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German Supreme Court on enforcing a C&D undertaking

In a recently published decision, the German Federal Supreme Court (BGH) gave an interesting ruling on the interplay between a provisionally invalid cease and desist undertaking and repeated infringements committed during the period of invalidity. The claimant was the previous owner of the "LA MARTINA" brand of high end clothing (the trademarks are owned since 2011 by Quilate Services SA).

In 2007, the defendant had sold items of clothing marked with the "LA MARTINA" trademark without consent of the claimant. The claimant accordingly requested the defendant to cease and desist, and in August 2007, the defendant submitted a cease and desist undertaking with a penalty payment clause. Under German law, such a unilateral undertaking has to be expressly accepted by the recipient, and so it was – by the claimant's outside counsel.

In spite of the undertaking, the defendant continued with infringing sales of the trademarked goods through a different entity. The claimant then brought an action for payment of a penalty for breach of the cease and desist undertaking. During the ongoing proceedings, the defendant raised the objection that the claimant's outside counsel in 2007 acted without proper power of attorney when they accepted the cease and desist undertaking on behalf of the claimant. This point of fact was contested by the claimant.

The previous instances had granted the payment claim. The lower courts argued that it was irrelevant whether or not there had been any valid power of attorney in 2007. Any such defect had been healed with retroactive effect when the claimant brought the infringement action through the same legal counsel that represented it in 2007. This step impliedly conferred a power of attorney for the entire preceding representation in the matter.

The German Federal Supreme Court rejected this view. It held that on the contrary, the success of the payment claim hinged on the question whether or not the power of attorney had already been validly granted in 2007. For if it had not, the cease and desist undertaking could not confer any binding obligations on the defendant for the time during which it was provisionally invalid. In other words: While the invalidity could be healed, the retroactive effect did not extend to the penalty payment obligation arising from the undertaking.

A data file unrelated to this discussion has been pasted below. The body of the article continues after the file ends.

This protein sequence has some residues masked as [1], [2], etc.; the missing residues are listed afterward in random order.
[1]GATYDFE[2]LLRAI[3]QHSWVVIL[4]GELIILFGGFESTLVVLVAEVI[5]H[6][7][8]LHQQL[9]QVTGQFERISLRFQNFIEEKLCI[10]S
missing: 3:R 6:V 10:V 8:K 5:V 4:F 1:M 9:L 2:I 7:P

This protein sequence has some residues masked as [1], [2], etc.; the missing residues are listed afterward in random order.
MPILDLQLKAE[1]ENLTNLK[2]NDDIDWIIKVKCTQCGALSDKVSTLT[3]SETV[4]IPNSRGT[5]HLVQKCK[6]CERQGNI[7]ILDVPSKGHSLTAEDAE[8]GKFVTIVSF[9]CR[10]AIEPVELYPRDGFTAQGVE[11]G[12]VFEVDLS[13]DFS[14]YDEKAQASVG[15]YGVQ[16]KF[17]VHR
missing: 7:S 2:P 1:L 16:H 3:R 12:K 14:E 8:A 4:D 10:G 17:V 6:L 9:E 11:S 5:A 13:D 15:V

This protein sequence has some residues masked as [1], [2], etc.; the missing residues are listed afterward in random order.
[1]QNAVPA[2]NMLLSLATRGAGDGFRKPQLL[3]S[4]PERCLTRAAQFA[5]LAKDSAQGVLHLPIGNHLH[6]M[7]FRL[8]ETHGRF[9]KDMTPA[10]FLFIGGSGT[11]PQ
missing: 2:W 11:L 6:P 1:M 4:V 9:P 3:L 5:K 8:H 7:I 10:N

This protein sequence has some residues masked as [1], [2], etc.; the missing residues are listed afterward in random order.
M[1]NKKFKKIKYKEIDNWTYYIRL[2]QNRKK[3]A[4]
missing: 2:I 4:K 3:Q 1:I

The Supreme Court therefore referred the case back to the appeal court. The appeal court will now have to make a final decision on whether or not the claimant's legal counsel had valid power of attorney when they accepted the cease and desist undertaking in 2007. Should the answer to that be no, the penalty payment claim must be dismissed.

A very unique case, showing one of the possible stumbling blocks of enforcing cease and desist undertakings. We cannot stress enough how important it is to find the right wording to make a cease and desist undertaking enforceable, and to follow it up by a valid notification of acceptance.

Case Reference: BGH, I ZR 97/13, decision of 17 November 2014.

Posted by: Anthonia Ghalamkarizadeh @ 14.25
Tags: German Federal Supreme Court, BGH, LA MARTINA, I ZR 97/13, cease and desist undertaking, Unterlassungserklärung, Vertragsstrafe, penalty payment ,
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MARQUES does not guarantee the accuracy of the information in this blog. The views are those of the individual contributors and do not necessarily reflect those of MARQUES. Seek professional advice before action on any information included here.

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